The station now known as KNIT signed on as KGKO in 1953, playing pop music and jazz. In 1958, KGKO changed calls to KBOX and adopted a Top 40 format to compete with Gordon McLendon's top-rated 1190 KLIF. Future WABC staple Dan Ingram was an early voice on KBOX. Within a year, the station, known variously as "Wonderful K-Box in Dallas," "Big Top Radio," and "Tiger Radio," had rocketed from the bottom of the ratings to a near-tie with KLIF, and remained highly rated through the coming decade. K-Box was also notable for being the only radio station covering President John F. Kennedy's motorcade live when he was assassinated on November 22, 1963 (although KLIF was widely acclaimed for its later coverage of the President's death and the ensuing events, it was not broadcasting live from the motorcade route).
Group One Broadcasting of Texas acquired KBOX from Balaban Broadcasting in 1967 for $2 million dollars.
KBOX had never been able to defeat KLIF in the Top 40 arena, and so on January 24, 1967, KBOX changed direction and went to a country format. The first song played on the new country KBOX was "I've Got a Tiger By the Tail" by Buck Owens (a nod to the station's former "Tiger Radio" moniker).
KPCN-730 AM was the first country station in the area, having started in 1962, but broadcasted during the daytime only. KBOX quickly became the ratings leader for country music in Dallas. In its first ratings book, they moved from a 10.0 share Q3 1966 to a 12.1 share in Q1 1967.
KBOX-AM had six years of solid ratings, posting a high of 14.4 in the Q3 1967 book. In 1972, WBAP-AM began giving them stiff competition as a country-formatted 50 kilowatt powerhouse. WBAP gained listeners from KBOX.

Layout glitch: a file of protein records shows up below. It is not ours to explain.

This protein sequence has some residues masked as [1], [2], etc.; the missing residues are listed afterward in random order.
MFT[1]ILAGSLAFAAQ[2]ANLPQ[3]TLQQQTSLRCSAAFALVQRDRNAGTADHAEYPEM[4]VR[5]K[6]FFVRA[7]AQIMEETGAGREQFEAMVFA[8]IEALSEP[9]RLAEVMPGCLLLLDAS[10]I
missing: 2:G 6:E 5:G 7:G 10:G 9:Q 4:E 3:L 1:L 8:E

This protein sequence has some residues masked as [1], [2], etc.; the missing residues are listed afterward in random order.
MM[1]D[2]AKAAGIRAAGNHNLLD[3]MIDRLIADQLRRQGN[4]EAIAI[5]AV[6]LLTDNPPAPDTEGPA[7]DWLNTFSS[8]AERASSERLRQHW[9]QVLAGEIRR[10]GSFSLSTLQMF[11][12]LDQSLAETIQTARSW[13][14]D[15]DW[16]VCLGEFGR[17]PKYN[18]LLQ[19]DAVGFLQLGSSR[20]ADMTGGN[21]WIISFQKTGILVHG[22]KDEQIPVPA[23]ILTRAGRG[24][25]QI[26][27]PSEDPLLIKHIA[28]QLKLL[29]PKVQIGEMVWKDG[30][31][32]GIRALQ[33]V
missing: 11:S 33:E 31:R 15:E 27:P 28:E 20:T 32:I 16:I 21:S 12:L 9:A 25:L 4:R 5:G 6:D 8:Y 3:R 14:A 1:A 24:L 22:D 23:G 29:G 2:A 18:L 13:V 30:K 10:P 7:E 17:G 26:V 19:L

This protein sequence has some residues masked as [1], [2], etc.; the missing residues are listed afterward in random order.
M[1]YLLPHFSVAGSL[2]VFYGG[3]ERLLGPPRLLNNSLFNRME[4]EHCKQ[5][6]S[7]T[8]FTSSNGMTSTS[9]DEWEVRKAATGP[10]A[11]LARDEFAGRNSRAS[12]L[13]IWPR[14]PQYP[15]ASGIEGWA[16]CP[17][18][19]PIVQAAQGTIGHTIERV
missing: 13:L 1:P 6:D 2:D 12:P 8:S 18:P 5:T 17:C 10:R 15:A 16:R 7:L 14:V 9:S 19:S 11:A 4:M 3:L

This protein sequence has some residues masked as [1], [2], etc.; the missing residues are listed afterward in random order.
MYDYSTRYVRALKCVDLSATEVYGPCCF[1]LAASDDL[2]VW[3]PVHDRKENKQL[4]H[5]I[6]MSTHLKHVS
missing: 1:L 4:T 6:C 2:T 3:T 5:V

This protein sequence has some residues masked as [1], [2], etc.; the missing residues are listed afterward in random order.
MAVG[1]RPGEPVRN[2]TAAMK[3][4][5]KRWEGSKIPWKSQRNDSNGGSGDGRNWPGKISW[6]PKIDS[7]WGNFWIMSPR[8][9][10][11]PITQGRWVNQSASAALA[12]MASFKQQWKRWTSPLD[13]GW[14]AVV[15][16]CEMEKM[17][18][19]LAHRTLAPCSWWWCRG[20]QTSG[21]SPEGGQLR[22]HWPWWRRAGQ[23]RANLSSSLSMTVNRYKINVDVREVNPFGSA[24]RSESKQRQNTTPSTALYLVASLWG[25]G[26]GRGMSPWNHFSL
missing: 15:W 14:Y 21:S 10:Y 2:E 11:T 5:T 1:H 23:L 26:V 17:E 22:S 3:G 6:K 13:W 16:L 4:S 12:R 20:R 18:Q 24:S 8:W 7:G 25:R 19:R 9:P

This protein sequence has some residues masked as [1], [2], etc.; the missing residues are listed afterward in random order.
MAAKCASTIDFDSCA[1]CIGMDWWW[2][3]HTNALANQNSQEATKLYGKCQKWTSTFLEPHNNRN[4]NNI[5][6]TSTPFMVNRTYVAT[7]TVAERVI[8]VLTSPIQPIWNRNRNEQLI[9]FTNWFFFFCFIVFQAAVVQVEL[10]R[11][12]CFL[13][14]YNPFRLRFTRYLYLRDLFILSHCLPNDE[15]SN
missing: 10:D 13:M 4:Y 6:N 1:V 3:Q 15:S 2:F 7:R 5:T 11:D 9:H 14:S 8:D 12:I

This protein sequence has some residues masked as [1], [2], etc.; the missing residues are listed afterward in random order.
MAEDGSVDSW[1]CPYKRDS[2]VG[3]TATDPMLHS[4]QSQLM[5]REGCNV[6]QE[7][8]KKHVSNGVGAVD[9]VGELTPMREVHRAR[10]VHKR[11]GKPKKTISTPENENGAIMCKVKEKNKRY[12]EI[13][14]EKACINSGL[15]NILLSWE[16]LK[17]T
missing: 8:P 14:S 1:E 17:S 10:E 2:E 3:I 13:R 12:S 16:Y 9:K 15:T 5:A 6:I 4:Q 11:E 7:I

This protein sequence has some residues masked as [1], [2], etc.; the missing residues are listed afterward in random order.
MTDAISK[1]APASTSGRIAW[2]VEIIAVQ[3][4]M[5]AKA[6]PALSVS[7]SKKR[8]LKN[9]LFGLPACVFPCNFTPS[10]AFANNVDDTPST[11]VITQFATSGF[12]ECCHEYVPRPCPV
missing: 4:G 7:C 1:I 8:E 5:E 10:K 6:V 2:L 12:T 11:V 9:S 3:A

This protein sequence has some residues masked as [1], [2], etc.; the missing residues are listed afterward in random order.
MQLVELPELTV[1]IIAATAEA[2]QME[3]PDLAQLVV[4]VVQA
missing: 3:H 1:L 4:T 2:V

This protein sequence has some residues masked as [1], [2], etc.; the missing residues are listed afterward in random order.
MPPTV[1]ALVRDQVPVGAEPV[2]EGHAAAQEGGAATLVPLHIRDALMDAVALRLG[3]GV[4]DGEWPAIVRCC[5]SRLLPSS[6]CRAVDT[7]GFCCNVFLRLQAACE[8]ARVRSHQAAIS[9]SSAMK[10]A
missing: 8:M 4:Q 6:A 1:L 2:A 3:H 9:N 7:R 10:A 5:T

In the year 1973, the Arbitron markets for Dallas and Fort Worth were combined into one book, to reflect the merging of the two cities into one metropolitan area. KBOX like other smaller stations were hurt by this redefinition. Some like KBOX did not even appear in the new ratings book. WBAP-AM became the clear country winner at that point, as KBOX barely reached the Ft. Worth half of the newly defined market.
In 1976, Group One applied for a nighttime power increase from 500 watts to 1 kilowatt. The Federal Communications Commission approved it. This gave them a less marginal signal, which is probably what allowed them to struggle into the 1980s providing a decidedly more local service to the Dallas area. But by 1980, FM radio was growing in dominance and their ability to compete with a music format was waning.
On November 14, 1982, the KBOX call letters were dropped by Group One. KBOX became KMEZ and switched from its country format to a simulcast of the easy listening format of sister station KMEZ-FM (the former KBOX-FM and KTLC).
In 1989, KMEZ-AM broke away from the FM station to adopt a Business News/Talk format as KDBN. This was followed in 1991 by satellite-fed Adult Standards from the Unistar radio network (later Westwood One) as KCMZ.
Marcos Rodriguez purchased the station and changed the format to Banda with call sign KMRT (1993-1998). Marcos Rodriguez picked the calls to connote the retailer K-Mart and imply good value for advertisers. KMRT was first in America to air Banda with an automated Audio Server delivery.
Eventually the calls changed to KDXX (1998-2002), and KHCK-AM (1998-2005), a simulcast of Tejano KHCK-FM "Kick FM" until the FM changed format to cumbia music and the AM continued as a standalone Tejano station for a few months). The current KNIT calls and a Southern Gospel format were adopted in March 2005 when it was briefly owned by Salem Communications.